Antarctic whales, seals and penguins could be threatened by food shortages in the Southern Ocean. Numbers of Antarctic krill (Euphausia superba), a shrimp-like crustacean at the heart of the food chain, are declining. The most likely explanation is a dramatic decline in sea-ice. The results are published this week in the journal Nature.
Sea-ice is a vital feeding ground for the huge number of krill in the Southern Ocean. The new research shows that krill numbers have dropped by about 80% since the 1970's. Less sea-ice during the winter is likely to be the cause and may explain declines seen in several species of penguins.
Lead author Dr Angus Atkinson from British Antarctic Survey, says: "This is the first time that we have understood the full scale of this decline. Krill feed on the algae found under the surface of the sea-ice, which acts as a kind of 'nursery'. The Antarctic Peninsula, a key breeding ground for the krill, has warmed by 2.5°C in the last 50 years, with a striking decrease in sea-ice. We don't fully understand how the loss of sea-ice here is connected to the warming, but we believe that it could be behind the decline in krill."
The implications are commercial as well as scientific, as the Southern Ocean is a valuable resource for fisheries. Thousands of tourists are also attracted to Antarctica to enjoy the spectacular wildlife, most of which feed on krill. By knowing how the environment affects this unique food web, we can predict how it will respond to future change.
Long-term decline in Antarctic krill stock and increase in salps within the Southern Ocean by Angus Atkinson, Volker Siegel, Evgeny Pakhomov and Peter Rothery was published in Nature on 4 November 2004.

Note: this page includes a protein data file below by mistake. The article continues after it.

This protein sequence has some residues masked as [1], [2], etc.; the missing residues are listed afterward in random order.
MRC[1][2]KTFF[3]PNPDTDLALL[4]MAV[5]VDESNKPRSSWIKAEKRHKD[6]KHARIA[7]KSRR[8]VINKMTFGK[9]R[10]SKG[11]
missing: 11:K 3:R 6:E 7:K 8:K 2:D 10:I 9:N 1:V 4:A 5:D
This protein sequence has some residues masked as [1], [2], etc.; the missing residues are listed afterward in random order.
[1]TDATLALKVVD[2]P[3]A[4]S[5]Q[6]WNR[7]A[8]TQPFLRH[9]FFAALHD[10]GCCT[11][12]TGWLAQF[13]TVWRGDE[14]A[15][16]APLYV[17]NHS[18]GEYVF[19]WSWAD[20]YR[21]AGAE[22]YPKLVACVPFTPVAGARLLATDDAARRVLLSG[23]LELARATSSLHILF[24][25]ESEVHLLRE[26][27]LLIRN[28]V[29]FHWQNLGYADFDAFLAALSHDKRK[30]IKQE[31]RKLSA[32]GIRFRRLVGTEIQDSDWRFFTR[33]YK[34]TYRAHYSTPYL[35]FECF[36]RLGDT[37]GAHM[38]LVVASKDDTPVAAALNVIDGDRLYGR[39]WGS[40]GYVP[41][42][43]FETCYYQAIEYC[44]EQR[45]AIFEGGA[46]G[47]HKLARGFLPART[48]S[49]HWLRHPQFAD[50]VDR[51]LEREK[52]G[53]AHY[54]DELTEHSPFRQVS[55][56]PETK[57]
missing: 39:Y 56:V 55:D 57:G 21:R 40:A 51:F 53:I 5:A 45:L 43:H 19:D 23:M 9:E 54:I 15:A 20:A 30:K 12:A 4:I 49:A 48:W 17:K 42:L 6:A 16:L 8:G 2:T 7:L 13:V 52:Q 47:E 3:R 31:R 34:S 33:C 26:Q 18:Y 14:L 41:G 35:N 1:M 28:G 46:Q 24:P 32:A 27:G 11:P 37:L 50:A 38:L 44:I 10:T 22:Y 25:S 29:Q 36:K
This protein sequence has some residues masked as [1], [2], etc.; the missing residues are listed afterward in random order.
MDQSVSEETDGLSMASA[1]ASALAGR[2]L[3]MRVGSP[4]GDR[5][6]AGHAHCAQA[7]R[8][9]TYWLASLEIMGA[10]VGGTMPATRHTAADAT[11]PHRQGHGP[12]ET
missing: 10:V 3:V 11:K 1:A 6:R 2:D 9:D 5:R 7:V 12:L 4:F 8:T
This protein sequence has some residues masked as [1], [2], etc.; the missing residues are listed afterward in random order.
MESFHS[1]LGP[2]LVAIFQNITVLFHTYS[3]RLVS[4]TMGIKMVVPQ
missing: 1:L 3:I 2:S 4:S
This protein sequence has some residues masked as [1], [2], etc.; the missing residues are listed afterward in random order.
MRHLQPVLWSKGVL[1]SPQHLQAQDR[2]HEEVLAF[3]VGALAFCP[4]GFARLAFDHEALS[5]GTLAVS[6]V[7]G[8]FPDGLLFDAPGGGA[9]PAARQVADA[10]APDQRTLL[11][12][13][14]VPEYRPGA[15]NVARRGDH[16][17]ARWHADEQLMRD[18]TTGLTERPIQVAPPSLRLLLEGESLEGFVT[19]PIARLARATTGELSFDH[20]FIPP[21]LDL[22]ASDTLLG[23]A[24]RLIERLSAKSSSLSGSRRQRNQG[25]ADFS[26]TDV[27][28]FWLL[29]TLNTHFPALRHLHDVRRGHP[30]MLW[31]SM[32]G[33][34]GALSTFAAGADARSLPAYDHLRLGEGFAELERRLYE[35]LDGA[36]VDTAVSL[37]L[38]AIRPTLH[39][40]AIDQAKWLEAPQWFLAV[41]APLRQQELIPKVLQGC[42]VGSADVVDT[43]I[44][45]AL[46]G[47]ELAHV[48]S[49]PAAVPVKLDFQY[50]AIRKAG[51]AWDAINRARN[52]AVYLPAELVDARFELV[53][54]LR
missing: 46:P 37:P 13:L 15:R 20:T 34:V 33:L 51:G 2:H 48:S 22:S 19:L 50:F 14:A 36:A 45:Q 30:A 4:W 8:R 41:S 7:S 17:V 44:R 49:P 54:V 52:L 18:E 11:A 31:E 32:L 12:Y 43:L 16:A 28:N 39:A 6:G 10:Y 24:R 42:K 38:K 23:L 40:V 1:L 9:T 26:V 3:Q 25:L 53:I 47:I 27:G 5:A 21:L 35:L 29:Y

Antarctic krill (Euphausia superba) are one of the most important animals in the Southern Ocean. These shrimp like crustaceans grows up to a length of 6cm and can live for 5-6 years. Krill feed on phytoplankton and are in turn eaten by a wide range of animals including fish, penguins, seals and whales. They are also a potentially valuable source of protein for man and can be fished easily with large nets.
There was previous speculation that krill stocks might have declined - this was based on localised surveys spanning a shorter duration than the current study. Four years ago BAS started an international collaborative project to widen the time- and space-scales of sample coverage. Nine of the countries working in Antarctica pooled their data spanning 40 Antarctic summers, over the period 1926 to 2003. They allow for the first time a large-scale view of change across the Southern Ocean.
Air temperatures in the Antarctic Peninsula region have risen by over 2.5°C in the last 50 years, about 5 times faster than the global mean rate.
Despite the decline of krill some species may have benefited from environmental change. A jelly-like animal known as salps have increased.
Early last century, man's over-exploitation of whales preceded a rapid increase in krill predators such as fur seals. Following this shift in the predator balance, a return of the whales to pre-exploitation levels now faces the further problem of lower krill density.
This research is part of the BAS DYNAMOE Programme (Dynamics and Management of Ocean Ecosystems) - see: http://www.antarctica.ac.uk/Science/Programmes/
British Antarctic Survey is a world leader in research into global issues in an Antarctic context. It is the UK's national operator and is a component of the Natural Environment Research Council. It has an annual budget of around £40 million, runs nine research programmes and operates five research stations, two Royal Research Ships and five aircraft in and around Antarctica. More information about the work of the Survey can be found at: http://www.antarctica.ac.uk
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